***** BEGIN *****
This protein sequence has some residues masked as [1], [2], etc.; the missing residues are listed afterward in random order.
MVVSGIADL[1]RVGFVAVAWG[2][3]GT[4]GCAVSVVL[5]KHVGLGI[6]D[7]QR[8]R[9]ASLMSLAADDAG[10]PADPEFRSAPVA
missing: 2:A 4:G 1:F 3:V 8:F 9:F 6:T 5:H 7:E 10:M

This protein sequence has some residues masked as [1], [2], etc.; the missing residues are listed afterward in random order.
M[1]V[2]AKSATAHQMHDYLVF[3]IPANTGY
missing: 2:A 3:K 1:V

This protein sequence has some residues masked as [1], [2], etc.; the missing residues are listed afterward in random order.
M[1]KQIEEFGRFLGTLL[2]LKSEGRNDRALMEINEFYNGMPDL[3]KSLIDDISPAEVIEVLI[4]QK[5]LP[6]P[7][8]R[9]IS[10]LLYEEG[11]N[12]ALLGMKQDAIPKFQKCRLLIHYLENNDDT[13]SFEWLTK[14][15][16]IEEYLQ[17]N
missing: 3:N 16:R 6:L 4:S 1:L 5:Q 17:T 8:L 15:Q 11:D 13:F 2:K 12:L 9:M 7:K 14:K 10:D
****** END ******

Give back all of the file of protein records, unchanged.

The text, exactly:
This protein sequence has some residues masked as [1], [2], etc.; the missing residues are listed afterward in random order.
MVVSGIADL[1]RVGFVAVAWG[2][3]GT[4]GCAVSVVL[5]KHVGLGI[6]D[7]QR[8]R[9]ASLMSLAADDAG[10]PADPEFRSAPVA
missing: 2:A 4:G 1:F 3:V 8:F 9:F 6:T 5:H 7:E 10:M

This protein sequence has some residues masked as [1], [2], etc.; the missing residues are listed afterward in random order.
M[1]V[2]AKSATAHQMHDYLVF[3]IPANTGY
missing: 2:A 3:K 1:V

This protein sequence has some residues masked as [1], [2], etc.; the missing residues are listed afterward in random order.
M[1]KQIEEFGRFLGTLL[2]LKSEGRNDRALMEINEFYNGMPDL[3]KSLIDDISPAEVIEVLI[4]QK[5]LP[6]P[7][8]R[9]IS[10]LLYEEG[11]N[12]ALLGMKQDAIPKFQKCRLLIHYLENNDDT[13]SFEWLTK[14][15][16]IEEYLQ[17]N
missing: 3:N 16:R 6:L 4:S 1:L 5:Q 17:T 8:L 15:Q 11:D 13:F 2:K 12:L 9:M 7:K 14:K 10:D